Latency, additionally referred to as slack or ping rate, isn't as widely discussed compared to other measures such speed, bandwidth and contention proportion.
In any case, on the off chance that you have a business process that requires low latency to work efficiently, you should make sure latency is taken in to consideration when picking both connection type and furthermore the internet service provider that is delivering that connectivity.
What is latency?
In simple terms latency = delay. It is a measure of how long it takes for a unit of data (or "packet") to travel over a network from your device to its intended destination. A Ping is a method of measuring the latency of a network by sending a packet of data to a destination and back once more.
How is latency different to bandwidth?
Bandwidth – which is often referred to as the "speed" of an internet connection – is the measure of data that can be transferred in a set time and is measured in bits per second, for example you may have a FTTC connection capable of transferring data at a rate of 80Mbps.
Latency isn't a rate, it's the measure of the delay in the transferral of data, measured in milliseconds. A network with high latency has a longer delay, therefore low latency is the point.
As a simple example, on a connection with high bandwidth and high latency a website would be delayed in stacking for a brief timeframe, however would stack at the same time when it did. In the event that there was low bandwidth and low latency there'd be no delay in the website beginning to stack however it would take longer to completely stack the page elements.
For what reason is latency significant?
Low latency connectivity is necessary when a delay cannot be tolerated. In spite of the fact that latency is often a significant concern for gamers, it's significant for some, businesses processes that require a quick response, including:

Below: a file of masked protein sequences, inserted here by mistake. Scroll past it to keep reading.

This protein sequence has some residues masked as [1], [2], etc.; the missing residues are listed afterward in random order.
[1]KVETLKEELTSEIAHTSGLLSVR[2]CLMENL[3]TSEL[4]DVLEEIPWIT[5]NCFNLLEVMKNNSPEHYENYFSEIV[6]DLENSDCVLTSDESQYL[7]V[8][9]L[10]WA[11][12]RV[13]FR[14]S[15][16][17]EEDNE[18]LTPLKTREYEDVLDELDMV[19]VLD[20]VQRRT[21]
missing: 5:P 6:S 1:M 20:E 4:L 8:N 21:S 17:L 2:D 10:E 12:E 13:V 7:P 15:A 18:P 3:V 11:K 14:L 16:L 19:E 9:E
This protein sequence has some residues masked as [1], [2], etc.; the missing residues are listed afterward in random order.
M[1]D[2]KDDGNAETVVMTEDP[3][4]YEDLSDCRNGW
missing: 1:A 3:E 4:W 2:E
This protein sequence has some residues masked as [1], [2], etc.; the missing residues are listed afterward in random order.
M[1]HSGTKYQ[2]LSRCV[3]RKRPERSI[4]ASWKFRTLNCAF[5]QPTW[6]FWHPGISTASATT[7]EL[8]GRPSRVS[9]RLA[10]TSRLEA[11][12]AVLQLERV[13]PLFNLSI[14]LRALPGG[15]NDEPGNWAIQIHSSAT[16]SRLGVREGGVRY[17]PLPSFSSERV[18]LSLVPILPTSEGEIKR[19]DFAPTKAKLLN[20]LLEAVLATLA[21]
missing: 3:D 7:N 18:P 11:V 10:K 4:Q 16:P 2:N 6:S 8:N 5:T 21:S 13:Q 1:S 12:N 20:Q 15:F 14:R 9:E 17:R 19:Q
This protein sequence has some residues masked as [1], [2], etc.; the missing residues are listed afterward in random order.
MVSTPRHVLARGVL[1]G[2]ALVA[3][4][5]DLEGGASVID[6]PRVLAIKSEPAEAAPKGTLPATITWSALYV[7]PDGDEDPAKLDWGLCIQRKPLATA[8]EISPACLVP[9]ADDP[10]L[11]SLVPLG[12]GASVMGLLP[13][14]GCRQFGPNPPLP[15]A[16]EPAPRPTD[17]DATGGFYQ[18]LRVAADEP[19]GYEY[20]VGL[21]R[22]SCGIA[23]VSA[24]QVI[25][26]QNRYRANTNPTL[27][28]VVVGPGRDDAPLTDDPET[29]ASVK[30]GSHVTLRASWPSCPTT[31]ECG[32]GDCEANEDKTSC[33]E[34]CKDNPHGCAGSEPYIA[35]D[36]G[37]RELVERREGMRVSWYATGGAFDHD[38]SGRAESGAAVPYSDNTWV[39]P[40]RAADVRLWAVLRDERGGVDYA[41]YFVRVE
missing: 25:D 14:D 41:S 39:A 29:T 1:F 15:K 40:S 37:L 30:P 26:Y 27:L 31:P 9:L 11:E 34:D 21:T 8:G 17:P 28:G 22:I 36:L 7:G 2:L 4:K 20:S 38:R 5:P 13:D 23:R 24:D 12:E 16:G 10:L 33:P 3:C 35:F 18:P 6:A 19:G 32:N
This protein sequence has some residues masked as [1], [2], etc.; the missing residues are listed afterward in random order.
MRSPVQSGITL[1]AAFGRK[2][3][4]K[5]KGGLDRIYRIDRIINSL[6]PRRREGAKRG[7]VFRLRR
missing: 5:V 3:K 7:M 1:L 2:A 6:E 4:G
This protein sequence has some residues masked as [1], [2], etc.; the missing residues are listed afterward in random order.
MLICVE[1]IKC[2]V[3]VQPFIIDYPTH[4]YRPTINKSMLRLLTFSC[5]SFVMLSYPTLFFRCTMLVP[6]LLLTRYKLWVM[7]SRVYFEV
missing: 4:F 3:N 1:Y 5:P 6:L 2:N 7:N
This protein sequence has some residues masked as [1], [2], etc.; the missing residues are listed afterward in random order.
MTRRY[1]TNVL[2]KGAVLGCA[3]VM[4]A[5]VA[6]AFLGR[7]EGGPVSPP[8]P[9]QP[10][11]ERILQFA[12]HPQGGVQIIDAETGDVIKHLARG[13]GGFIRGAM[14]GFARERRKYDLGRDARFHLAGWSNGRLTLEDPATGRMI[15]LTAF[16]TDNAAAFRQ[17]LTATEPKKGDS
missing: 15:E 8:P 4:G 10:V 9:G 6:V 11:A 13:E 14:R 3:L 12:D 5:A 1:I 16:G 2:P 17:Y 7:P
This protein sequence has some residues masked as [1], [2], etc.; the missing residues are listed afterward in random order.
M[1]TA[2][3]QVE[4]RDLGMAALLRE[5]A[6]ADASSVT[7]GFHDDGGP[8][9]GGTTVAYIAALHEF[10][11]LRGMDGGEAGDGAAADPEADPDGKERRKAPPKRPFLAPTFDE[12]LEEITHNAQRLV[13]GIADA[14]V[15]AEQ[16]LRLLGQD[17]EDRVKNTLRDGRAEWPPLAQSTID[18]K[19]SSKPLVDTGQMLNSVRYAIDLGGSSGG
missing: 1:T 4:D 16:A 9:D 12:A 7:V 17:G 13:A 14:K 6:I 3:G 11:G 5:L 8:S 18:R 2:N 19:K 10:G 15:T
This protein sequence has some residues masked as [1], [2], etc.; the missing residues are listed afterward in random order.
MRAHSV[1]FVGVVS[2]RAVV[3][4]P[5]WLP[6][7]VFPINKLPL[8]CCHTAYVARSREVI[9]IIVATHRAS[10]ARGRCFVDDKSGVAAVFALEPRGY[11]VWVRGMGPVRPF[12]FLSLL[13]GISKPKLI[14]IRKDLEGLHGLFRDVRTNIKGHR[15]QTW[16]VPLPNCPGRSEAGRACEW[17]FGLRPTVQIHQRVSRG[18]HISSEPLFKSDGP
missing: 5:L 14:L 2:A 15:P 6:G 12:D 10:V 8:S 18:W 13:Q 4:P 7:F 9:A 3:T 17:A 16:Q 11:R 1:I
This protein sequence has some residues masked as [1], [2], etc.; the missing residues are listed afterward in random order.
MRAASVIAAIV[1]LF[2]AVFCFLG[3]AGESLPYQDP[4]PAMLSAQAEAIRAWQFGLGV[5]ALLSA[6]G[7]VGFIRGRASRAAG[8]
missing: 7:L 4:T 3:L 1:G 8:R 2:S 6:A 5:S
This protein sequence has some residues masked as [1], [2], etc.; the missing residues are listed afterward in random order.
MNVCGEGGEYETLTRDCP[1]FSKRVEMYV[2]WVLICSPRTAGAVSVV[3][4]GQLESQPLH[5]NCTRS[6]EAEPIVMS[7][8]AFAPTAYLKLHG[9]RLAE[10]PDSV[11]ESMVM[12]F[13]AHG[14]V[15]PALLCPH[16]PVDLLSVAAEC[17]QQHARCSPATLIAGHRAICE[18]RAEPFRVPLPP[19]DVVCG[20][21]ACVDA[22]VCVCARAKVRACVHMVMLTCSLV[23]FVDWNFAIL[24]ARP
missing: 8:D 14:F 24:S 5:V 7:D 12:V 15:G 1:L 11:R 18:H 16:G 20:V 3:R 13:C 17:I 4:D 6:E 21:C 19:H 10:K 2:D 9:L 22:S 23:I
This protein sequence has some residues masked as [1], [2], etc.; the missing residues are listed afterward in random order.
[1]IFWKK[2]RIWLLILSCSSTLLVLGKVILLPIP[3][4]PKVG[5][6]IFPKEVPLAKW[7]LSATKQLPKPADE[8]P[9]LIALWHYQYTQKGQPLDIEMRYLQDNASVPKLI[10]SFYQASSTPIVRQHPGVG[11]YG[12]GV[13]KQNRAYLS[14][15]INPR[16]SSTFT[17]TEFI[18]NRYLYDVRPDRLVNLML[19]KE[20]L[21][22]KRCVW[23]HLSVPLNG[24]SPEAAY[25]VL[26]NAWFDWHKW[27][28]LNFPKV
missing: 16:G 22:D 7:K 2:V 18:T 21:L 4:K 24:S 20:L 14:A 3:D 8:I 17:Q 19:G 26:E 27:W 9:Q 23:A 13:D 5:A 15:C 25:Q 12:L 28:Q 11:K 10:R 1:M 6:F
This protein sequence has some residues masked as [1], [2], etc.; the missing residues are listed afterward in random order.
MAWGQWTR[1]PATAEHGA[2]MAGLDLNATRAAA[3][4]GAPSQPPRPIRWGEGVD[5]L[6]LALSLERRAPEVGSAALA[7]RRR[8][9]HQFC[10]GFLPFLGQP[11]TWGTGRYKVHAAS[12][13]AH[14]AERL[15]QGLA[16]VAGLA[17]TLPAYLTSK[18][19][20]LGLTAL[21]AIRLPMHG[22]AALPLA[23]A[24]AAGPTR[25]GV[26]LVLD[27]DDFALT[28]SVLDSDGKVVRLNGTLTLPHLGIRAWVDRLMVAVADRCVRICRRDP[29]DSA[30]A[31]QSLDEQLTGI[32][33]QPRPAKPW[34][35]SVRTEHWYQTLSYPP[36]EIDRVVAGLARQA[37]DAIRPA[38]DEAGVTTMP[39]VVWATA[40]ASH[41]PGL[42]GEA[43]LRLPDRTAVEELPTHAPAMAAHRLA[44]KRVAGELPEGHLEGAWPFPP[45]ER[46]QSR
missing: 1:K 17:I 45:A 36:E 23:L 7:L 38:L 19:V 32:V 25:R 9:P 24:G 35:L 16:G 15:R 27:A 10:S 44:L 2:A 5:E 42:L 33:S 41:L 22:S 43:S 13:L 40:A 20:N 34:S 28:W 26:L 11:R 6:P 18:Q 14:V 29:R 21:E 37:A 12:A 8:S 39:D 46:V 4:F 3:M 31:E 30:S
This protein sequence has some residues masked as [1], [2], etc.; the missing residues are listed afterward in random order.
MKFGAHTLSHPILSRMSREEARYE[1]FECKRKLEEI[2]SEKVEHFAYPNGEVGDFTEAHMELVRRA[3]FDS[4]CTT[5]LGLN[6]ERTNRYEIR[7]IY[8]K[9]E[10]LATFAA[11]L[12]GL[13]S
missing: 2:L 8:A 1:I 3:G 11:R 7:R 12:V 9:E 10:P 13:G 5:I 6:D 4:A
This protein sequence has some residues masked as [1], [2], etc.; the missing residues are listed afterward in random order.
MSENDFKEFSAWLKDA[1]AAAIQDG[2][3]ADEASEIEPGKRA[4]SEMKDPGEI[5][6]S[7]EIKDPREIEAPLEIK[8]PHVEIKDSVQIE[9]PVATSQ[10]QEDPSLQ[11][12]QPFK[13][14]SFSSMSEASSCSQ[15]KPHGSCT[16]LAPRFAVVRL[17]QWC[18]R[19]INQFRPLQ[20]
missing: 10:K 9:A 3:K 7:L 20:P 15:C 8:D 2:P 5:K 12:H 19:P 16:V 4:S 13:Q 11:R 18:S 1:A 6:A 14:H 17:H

Broadcast: Between the recording of a live TV or public broadcast and its broadcast to the wider world there are numerous steps, for example, encoding, that can include delay. By keeping network latency to an absolute least the broadcast is as close to live as could be expected under the circumstances.
VOIP and Video conferencing: Experiencing "slack" or echoes in a phone call or video conference is baffling and often results in members talking over each other. This interruption is caused by high latency.
High Frequency Trading (HFT): In HFT, markets are analyzed and shares traded at super high speed with the help of powerful computer programs. The traders that demonstration quickest are generally profitable, so low latency networks are imperative here. Essentially, online auctioneers likewise require a low latency connection.
CCTV monitoring: For clear reasons, it's significant that there's as meager delay as possible on the network between video being captured at the monitored location and it reaching the person monitoring it.
Paging systems: Emergency paging systems, for example, those used in clinics or by the coastguard ought to be run over a low latency network that ensures as meager delay as possible when time is of the essence.
How would I get low latency broadband?
The latency of your connection is somewhat dependent on the connectivity technology you're utilizing; some types of connection are inherently lower in latency than others. An ADSL broadband connection has lower latency than a FTTC or FTTP connection, while latency on a leased line will be significantly – and consistently – lower.
Your choice of ISP will likewise affect the latency of your connection. A congested broadband network results in increased latency, as can traffic shaping. In the event that low latency connectivity is integral to your business operations, search for an internet service provider that focuses on giving a network low congestion, invests in head of the range technology and creates direct connects to ensure data can get where it's going to quickly.
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